Even the language used in such inane propositions as “something from nothing” is misleading because saying nothing created the universe or nothing caused the universe to happen is preposterous. Creationists from the school of nothing have to thereby rely on elusive language and proclaim instead that the universe came from nothing. As Norman Geisler always says, nothing is sayable but not thinkable. A human being can’t even think of nothing—no matter, no gravity, no time, no being, no thoughts—let alone be able to conceive of the grand majesty of the cosmos being created by it. A key take home point here is that statements made by scientists—even very intelligent and respected scientists like Hawking and Krauss—are not necessarily scientific statements.
To tie all of this nothingness together, consider what William Lane Craig writes:
“To claim that something can come into being from nothing is worse than magic. When a magician pulls a rabbit out of a hat, at least you’ve got the magician, not to mention the hat!”
In this perverse trick, there is no magician, no rabbit, no hat, no theater, no oxygen, no carrots, no earth, and no reason whatsoever—and we are led to believe that a rabbit still comes forth. Take note that as complex a rabbit may be, it is much less complicated than the universe.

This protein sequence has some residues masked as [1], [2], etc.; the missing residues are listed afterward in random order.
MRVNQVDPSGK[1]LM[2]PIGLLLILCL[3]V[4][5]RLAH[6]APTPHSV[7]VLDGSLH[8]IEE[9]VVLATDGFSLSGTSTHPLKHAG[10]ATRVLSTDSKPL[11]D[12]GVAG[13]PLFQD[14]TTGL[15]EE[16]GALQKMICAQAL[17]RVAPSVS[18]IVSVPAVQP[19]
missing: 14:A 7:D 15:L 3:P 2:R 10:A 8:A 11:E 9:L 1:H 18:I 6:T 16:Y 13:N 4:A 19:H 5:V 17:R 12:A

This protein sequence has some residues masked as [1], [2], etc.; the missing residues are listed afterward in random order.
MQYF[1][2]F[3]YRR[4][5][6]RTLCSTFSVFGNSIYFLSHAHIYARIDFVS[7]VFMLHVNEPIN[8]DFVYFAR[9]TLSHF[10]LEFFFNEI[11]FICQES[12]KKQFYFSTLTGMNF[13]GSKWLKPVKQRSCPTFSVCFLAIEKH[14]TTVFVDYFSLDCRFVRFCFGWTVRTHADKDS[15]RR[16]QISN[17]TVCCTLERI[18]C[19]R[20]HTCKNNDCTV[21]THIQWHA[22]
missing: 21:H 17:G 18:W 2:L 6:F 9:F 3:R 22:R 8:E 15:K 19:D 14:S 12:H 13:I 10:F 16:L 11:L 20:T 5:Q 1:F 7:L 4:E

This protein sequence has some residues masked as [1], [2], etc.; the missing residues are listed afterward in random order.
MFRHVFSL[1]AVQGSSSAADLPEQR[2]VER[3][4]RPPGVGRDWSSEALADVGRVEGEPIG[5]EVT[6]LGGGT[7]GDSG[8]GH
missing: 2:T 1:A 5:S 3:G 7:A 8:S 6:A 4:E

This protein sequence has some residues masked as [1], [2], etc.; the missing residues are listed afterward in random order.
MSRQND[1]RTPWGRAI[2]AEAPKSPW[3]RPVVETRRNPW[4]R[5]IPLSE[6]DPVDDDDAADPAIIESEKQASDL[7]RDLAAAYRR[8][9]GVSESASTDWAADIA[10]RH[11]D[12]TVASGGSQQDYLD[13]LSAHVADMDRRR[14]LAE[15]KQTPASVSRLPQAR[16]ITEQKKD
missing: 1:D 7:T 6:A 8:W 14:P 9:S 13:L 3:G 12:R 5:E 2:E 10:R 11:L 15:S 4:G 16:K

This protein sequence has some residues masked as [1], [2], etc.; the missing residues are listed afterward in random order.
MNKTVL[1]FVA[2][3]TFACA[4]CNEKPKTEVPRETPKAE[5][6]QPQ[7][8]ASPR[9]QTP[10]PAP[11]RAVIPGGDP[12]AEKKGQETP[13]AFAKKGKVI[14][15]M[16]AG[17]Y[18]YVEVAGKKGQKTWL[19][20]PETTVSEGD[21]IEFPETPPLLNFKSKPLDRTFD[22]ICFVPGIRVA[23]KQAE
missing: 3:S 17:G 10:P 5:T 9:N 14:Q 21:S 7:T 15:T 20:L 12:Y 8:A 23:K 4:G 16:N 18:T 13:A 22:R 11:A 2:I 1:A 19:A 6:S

Once again, to claim nothing as an explanation for the existence of something does not explain its existence at all. And what is more troubling is that this false explanation rules out the chance of “nothing” ever being explained. Why do I say this? Because “nothing” can only be the conclusion of an exhaustive knowledge (omniscience) of all causes seen and unseen. We do not have this exhaustive body of knowledge. Furthermore, the hypothesis of nothing as a cause is never testable by the scientific method, and rigid empirical testing is warranted when the explanation relies exclusively on the natural sciences. This makes the statement that “the universe came from nothing” actually one of the most unscientific statements a person can make. This statement is a tacit assault on science itself. Henceforth, there is a huge difference between saying nothing caused something and whatever caused something is indeterminate. The former statement is based on blind faith; the latter is very reasonable. It is allowable to say, “I don’t know,” because this statement reflects the mere fact that the collective body of human knowledge is not complete. It is tremendously easier to say, “I don’t know,” because there is no burden of proof. The positive assertion, however, that, “nothing caused this effect,” denotes the ability to scientifically demonstrate that everything else had no causal effects.
In order to believe the fairy tale of nothing creating something, one would have to take a bold leap out of the realm of reason and logic, swallow a toxic dose of blind, irrational faith, and then proudly declare without any form of empirical evidence that madness reigns supreme.